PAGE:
12 Best Chess Movies of All Time

Pawn to C4. Rook to H5. Knight to E6. This might seem like an odd set of references, but they are chess moves. Chess is a game that I have little experience with, but have always been curious about . We see plenty of people, children, and adults playing out in a park or inside a bookstore. What they’re saying to the world is, “I’m a respectable intelligent person that knows enough about chess”.

After a thorough search, I’ve come up with a list of movies that have chess as one of the, if not the main theme. Before beginning the list, I want to let you know that few of these movies deal with chess a little less than the others. So the ranking of a film is based on my opinion on the movie as a whole rather than the degree of the game involved in it. Here is the list of top chess movies ever made. You can watch several of these best chess movies on Netflix, Hulu or Amazon Prime.

12. Knight Moves (1992)

Peter Sanderson is a chess grandmaster whose freedom gets threatened after a murderer of females shows up in the city they all live in. Filmmakers bring all the doubts throughout the story to let spectator curious about who the lunatic may be, which is very classic in the called “whodunit” thrillers. It feels rather impossible not to notice how much like 2004’s ‘Saw’ this movie does look; in my opinion, it’s pretty clear that James Wan has had at least an inspiration in ‘Knight Moves’. Of course, ‘Saw’ is a lot more elaborate and well produced than this, but I won’t deny this film has brought a nice idea to the genre.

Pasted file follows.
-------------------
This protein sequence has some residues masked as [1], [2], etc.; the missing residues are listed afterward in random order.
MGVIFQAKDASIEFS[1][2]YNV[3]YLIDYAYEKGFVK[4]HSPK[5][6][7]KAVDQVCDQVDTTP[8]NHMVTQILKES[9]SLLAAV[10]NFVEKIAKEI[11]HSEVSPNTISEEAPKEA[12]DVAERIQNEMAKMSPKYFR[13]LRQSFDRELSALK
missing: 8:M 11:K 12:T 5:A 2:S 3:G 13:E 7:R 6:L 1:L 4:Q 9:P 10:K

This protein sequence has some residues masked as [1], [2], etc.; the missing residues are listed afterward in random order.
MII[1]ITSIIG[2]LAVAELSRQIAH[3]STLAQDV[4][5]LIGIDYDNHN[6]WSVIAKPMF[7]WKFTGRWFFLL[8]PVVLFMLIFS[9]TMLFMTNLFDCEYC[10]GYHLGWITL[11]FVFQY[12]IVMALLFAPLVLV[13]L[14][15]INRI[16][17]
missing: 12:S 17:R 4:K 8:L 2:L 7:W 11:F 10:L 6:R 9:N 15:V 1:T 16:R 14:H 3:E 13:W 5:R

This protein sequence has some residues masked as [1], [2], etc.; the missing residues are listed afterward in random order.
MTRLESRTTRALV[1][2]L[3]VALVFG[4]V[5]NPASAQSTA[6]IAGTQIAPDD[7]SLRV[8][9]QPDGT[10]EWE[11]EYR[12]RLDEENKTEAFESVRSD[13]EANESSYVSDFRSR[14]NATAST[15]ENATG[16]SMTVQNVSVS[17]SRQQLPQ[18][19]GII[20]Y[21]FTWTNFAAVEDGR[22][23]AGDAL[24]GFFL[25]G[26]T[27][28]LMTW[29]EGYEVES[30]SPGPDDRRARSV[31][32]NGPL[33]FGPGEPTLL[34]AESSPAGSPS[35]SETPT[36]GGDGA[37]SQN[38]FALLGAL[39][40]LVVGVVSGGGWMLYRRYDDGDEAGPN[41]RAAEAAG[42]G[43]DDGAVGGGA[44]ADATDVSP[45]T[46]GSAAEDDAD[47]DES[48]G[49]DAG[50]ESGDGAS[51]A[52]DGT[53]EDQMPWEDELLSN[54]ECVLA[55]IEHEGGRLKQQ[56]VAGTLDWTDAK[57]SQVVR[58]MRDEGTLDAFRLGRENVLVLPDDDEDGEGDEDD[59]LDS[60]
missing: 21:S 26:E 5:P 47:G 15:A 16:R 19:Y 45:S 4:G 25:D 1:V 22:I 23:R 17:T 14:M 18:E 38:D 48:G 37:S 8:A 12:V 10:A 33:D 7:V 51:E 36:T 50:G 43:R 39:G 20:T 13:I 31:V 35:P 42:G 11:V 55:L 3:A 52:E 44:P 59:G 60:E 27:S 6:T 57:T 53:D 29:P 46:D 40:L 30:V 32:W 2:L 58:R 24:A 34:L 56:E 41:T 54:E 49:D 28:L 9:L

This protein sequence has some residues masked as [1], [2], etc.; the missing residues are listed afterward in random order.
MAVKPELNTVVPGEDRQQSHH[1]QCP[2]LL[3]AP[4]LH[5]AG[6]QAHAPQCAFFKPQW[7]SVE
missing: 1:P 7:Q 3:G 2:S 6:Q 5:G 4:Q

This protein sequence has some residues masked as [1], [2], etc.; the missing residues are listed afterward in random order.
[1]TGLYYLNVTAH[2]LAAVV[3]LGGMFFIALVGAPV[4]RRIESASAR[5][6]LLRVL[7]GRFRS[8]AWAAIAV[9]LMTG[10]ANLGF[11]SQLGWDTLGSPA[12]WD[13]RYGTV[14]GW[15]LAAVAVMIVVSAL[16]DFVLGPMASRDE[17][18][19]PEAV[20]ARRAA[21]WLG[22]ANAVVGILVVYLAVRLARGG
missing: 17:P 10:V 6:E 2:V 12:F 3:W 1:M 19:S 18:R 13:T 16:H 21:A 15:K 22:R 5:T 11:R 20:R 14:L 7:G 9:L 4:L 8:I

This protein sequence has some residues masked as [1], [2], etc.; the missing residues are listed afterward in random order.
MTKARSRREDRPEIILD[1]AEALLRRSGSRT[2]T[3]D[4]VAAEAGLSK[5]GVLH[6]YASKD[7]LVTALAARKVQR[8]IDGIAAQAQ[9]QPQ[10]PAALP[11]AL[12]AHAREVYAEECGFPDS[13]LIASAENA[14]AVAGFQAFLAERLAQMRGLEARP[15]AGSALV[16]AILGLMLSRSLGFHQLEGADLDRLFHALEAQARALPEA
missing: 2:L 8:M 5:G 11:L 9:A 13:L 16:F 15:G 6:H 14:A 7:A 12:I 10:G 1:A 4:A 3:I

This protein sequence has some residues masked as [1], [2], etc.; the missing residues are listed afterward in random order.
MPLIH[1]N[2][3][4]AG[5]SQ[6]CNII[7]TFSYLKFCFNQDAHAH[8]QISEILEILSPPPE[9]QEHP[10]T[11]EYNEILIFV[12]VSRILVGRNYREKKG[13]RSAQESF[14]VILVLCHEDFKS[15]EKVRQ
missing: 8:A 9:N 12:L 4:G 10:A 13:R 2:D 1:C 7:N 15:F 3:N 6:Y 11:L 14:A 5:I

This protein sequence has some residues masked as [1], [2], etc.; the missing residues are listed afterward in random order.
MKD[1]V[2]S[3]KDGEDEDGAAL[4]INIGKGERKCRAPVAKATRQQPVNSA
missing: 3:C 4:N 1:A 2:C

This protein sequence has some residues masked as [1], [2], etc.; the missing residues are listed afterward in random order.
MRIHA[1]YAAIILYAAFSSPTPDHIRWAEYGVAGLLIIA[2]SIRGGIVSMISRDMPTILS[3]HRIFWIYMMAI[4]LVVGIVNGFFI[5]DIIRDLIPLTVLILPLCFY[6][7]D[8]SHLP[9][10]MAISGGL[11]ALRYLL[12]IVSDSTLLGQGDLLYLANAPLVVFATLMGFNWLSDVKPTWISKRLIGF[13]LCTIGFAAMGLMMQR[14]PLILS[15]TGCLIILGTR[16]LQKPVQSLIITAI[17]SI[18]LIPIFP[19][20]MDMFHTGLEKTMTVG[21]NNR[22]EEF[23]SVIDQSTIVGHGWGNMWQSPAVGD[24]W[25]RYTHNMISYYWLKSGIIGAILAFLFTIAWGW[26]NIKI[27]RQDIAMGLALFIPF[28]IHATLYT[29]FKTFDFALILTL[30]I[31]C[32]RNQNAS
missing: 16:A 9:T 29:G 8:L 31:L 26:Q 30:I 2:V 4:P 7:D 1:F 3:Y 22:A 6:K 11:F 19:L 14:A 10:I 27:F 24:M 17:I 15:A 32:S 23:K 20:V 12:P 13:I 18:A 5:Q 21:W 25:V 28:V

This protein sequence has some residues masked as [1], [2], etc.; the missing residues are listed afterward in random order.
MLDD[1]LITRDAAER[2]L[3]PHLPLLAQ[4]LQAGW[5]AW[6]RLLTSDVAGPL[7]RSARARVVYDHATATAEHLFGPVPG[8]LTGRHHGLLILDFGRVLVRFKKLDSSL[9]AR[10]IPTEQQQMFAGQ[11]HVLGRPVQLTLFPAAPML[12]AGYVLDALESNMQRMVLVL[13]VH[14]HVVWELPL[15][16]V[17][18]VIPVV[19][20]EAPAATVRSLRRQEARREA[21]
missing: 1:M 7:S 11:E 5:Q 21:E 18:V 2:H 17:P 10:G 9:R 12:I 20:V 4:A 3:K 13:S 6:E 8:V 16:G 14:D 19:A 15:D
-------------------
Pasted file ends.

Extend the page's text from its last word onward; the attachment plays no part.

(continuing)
Though it’s a common serial killer story with some well-known elements like a murderer playing cats and dogs with the police, a guy being involved into the crimes meeting a femme fatale and a series of ritual murders with hints to an incident in the past, it’s very thrilling and entertaining. The setting is very interesting, being a small tourist island in the fall as a background for a deadly chess tournament. The murder scenes are not that gory, but scary and breathtaking. The final showdown between Lambert and the villain is a rollercoaster ride with some nice twists and fight sequences.

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11. Pawn Sacrifice (2014)

Strictly as a moviegoer, I feel that ‘Pawn Sacrifice’ is a pretty good historical story about a famous match. The best moments of the movie are the chess match sequences, which, despite being few in number, manage to remain exciting thanks to the film’s cleverness to keep the proceedings tight, but tense. It also does well to explain the game for non-players, but I’m sure that should be little issue. What the movie doesn’t do well at is to try and tell us who Bobby Fischer was. Don’t get me wrong. Tobey Maguire plays him very well. But for those who seek to know him on a deeper level will be left empty-handed.

Sure we know that Fischer was a great chess player, had a lot of psychological problems and said some strange things, but it’s all stuff that’s been told. Something like ‘Lincoln’ showed more about the personality of the president and ‘Saving Mr. Banks’ dwelled into the stern personality of P.L. Travers. This stands out among the few unsatisfactory aspects of the movie. The pacing can also come off as a little slow ironically as the filmmakers probably didn’t want too many chess games. I think they could have used some more. All that being said, the film remains true to its genre and provides a good experience.

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10. The Luzhin Defence (2000)

Luzhin Defence is a movie about a chess prodigy in the 1920’s who could be magnificent if it weren’t for his madness. Emily Watson also stars as his sympathetic fiance. How much you like the film will depend on how much you like chess, and Turturro rambling on about it. But for me, Turturro’s performance is one of his most cerebral, which is really good. However, the film doesn’t bring things together completely. Still, there are some good chess match scenes.